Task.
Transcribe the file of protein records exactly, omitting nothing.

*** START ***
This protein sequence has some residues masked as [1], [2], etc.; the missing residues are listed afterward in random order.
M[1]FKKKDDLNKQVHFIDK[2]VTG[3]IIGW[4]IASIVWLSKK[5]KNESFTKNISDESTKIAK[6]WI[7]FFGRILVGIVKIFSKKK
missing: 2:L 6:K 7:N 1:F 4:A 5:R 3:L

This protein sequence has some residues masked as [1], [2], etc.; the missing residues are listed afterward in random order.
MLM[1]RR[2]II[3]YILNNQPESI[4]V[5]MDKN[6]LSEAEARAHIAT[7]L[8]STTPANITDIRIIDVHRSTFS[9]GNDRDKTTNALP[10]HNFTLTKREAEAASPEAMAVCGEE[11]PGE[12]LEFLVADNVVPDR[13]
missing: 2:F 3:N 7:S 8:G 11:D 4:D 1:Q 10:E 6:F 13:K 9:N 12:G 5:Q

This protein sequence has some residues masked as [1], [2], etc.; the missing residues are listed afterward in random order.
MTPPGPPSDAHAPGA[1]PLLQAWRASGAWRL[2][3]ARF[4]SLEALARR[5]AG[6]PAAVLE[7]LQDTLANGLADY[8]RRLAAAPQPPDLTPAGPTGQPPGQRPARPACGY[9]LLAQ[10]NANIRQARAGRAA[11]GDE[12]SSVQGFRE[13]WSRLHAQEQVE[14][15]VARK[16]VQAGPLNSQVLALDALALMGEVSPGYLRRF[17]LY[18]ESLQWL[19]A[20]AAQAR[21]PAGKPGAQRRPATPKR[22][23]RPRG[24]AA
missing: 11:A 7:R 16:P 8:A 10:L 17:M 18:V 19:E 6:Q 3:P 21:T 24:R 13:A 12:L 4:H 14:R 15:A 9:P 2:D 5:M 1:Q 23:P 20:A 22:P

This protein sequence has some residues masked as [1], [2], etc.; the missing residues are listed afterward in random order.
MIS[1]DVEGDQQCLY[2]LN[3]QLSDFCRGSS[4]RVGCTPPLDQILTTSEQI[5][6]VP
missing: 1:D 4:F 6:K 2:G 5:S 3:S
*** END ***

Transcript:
This protein sequence has some residues masked as [1], [2], etc.; the missing residues are listed afterward in random order.
M[1]FKKKDDLNKQVHFIDK[2]VTG[3]IIGW[4]IASIVWLSKK[5]KNESFTKNISDESTKIAK[6]WI[7]FFGRILVGIVKIFSKKK
missing: 2:L 6:K 7:N 1:F 4:A 5:R 3:L

This protein sequence has some residues masked as [1], [2], etc.; the missing residues are listed afterward in random order.
MLM[1]RR[2]II[3]YILNNQPESI[4]V[5]MDKN[6]LSEAEARAHIAT[7]L[8]STTPANITDIRIIDVHRSTFS[9]GNDRDKTTNALP[10]HNFTLTKREAEAASPEAMAVCGEE[11]PGE[12]LEFLVADNVVPDR[13]
missing: 2:F 3:N 7:S 8:G 11:D 4:D 1:Q 10:E 6:F 13:K 9:N 12:G 5:Q

This protein sequence has some residues masked as [1], [2], etc.; the missing residues are listed afterward in random order.
MTPPGPPSDAHAPGA[1]PLLQAWRASGAWRL[2][3]ARF[4]SLEALARR[5]AG[6]PAAVLE[7]LQDTLANGLADY[8]RRLAAAPQPPDLTPAGPTGQPPGQRPARPACGY[9]LLAQ[10]NANIRQARAGRAA[11]GDE[12]SSVQGFRE[13]WSRLHAQEQVE[14][15]VARK[16]VQAGPLNSQVLALDALALMGEVSPGYLRRF[17]LY[18]ESLQWL[19]A[20]AAQAR[21]PAGKPGAQRRPATPKR[22][23]RPRG[24]AA
missing: 11:A 7:R 16:P 8:A 10:L 17:M 18:V 19:E 6:Q 3:P 21:T 24:R 13:A 12:L 4:H 14:R 15:A 9:P 2:D 5:M 1:Q 23:P 20:A 22:P

This protein sequence has some residues masked as [1], [2], etc.; the missing residues are listed afterward in random order.
MIS[1]DVEGDQQCLY[2]LN[3]QLSDFCRGSS[4]RVGCTPPLDQILTTSEQI[5][6]VP
missing: 1:D 4:F 6:K 2:G 5:S 3:S